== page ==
The Emergence of ERP

PostedOn: 2017-08-03 12:44:18

Enterprise resource planning (ERP) solutions have revolutionized the way businesses operate because one integrated system can manage more than a few functions. It hasn't always been this sophisticated, though. The earlier models could only handle a limited number of business processes, but over time ERP emerged into the complex technology that enterprises rely on today.

ERP Systems Explained

An ERP system is solution-based software that facilitates a range of business processes. These include planning, business management, marketing, sales, manufacturing, distribution, inventory management, project management and more. The system is designed to facilitate the flow of information between different departments, increasing efficiency within an organization.

The Origins of ERP

During the 1960s, many businesses started to develop and implement centralized computing systems that allowed them to automate inventory processes. These were known as legacy systems. They helped firms to keep track of all their materials, preventing stock shortages.

Material requirement planning (MRP) systems came a decade later. These systems were used for planning a specified product or the parts needed for its development. The second MRP system was constructed in the 1980s and was able to optimize manufacturing processes. The MRP 2 could help with business functions such as project management, shop floor and distribution management, human resource, finance, and engineering.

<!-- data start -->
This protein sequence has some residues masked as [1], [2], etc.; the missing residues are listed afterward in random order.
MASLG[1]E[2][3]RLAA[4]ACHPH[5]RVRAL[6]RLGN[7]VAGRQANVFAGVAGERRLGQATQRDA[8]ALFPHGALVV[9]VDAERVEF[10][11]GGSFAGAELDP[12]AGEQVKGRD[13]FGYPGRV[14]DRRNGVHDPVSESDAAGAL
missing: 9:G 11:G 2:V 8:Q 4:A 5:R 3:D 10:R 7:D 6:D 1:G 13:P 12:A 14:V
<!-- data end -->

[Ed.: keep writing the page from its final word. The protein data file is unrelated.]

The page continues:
ERP systems appeared on the scene during the late 1980s. These systems had all the benefits of MRP and MRP 2, but this new system had integrated functions. These new solutions were now capable of centralizing a number of business processes, such as manufacturing, distribution, inventory management, project management, human resources, accounting, finance, service maintenance, and transportation. These new systems enabled organizations to manage their business operations better than ever before.

ERP technology developed further in the 1990s and 2000s when vendors developed add-ons, like advanced planning and scheduling (APS), supply chain management (SCM) and customer relationship management (CRM).

The software solutions organizations use nowadays are far more advanced than the legacy system, but if it weren't for that invention, ERP probably wouldn't have progressed like it has.